Learn how to configure Windows Firewall for the three network types: Domain, Private, and Public (or Guest). Enable and disable the Windows Firewall and monitor its status. Learn what Block All Incoming Connections does to protect your computer. Allow a connection through Windows Firewall. Restore default firewall settings.
- [Voiceover] If you use a laptop and move around a lot, you connect to a lot of networks. Some of those networks are private, like a network at home or work, while some are public, like those in hotels and coffee shops. If you work in a corporate environment, you probably join a domain-based network when you're in your office or while accessing corporate resources remotely. Have you ever wondered what keeps your computer safe in all of these different environments and how that safety is achieved? Most of the time, at least when connected to a private or public network, it's your basic Windows Firewall.
Go ahead and open Windows Firewall on your own PC. One way to do that is to search for Windows Firewall from the taskbar, and select it in the results. Make sure to select Windows Firewall, and not Windows Firewall with Advanced Security. When you open Windows Firewall, you can immediately see which network profile has been applied to the connection you're using. You can also see the status. Here, I'm connected to a private network. My firewall is on and active, and it's green, so I know it's healthy.
If you're in charge of managing your own firewall and see that the firewall is turned off, you should look into why. It may have been turned off because you installed a third-party firewall, but it could be because malware has infiltrated the system. Go ahead and click Turn Windows Firewall on or off in the left pane. Because my firewall is configured properly, I'm not going to make any changes here. However, if your firewall is turned off and you're sure it should be turned on, go ahead and do that. If your system is infiltrated with malware, though, you might try to turn it on, but won't be able to.
If this is the case, you'll need to get rid of the malware first and return here later. A firewall, by design, blocks undesirable and risky connections. For example, remote desktop isn't set up to pass through the firewall. It's disabled because this opens the system to allow remote users in who have required credentials. If you wanna use Remote Desktop, perhaps to access your work computer from home, you'll have to create an exception for it. I'll show you how to allow this connection, and allowing others is a similar process.
Click the back arrow and click Allow a feature through Windows Firewall. Depending on how you're logged in, you might have to click Change settings, but I don't have to do that. Scroll down to the desired connection or feature. I'll scroll down to Remote Desktop. Tick the appropriate boxes. I'll enable Remote Desktop for private and public network profiles. Now click OK to apply.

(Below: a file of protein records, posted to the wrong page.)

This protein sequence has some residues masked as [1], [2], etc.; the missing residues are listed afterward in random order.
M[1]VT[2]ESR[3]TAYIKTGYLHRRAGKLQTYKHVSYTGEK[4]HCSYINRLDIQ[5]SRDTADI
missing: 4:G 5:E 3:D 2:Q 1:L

You can repeat these steps at any time to disable the connection. Finally, if you're feeling exceptionally vulnerable, you can block all incoming connections. Doing so won't cause you to lose access to the internet or cause you to be unable to send or receive email, but Windows will reject all uninvited incoming traffic. To do this, click Turn Windows Firewall on or off one more time and place a tick in the appropriate boxes. Then click OK.
I've covered just about all you need to know about Windows Firewall. If you've made changes here while following along with me, it might be best to restore the defaults before continuing. To do this, simply click Restore defaults in the Windows Firewall window, shown here. Go ahead and spend a few minutes exploring the other options if you have time. Note that you can click Troubleshoot my network, and you can click Advanced settings to see even more options for working with the firewall. You'll learn about these advanced settings in the movie following this one.
Author and professor Joli Ballew shows you how to get connected, which settings to use to access different resources, and how to keep your system secure. She explains the security implications of different settings, so you can make informed decisions that help protect devices when using public networks. She also helps get the most out of the Window 10 sharing center. Lastly, she explains the native firewall rules, how to create your own inbound and outbound rules, and how to troubleshoot and modify your network connection.
Note: This course aligns to the Configure Networking domain from the Microsoft exam 70-697: Configuring Windows 10 Devices.
- Configuring IP settings and wireless network settings
- Maintaining network security
- Setting up preferences
- Troubleshooting connectivity
- Managing Windows Firewall
- Creating program rules and security rules
- Using ping, ipconfig, Tracert, and PathPing to troubleshoot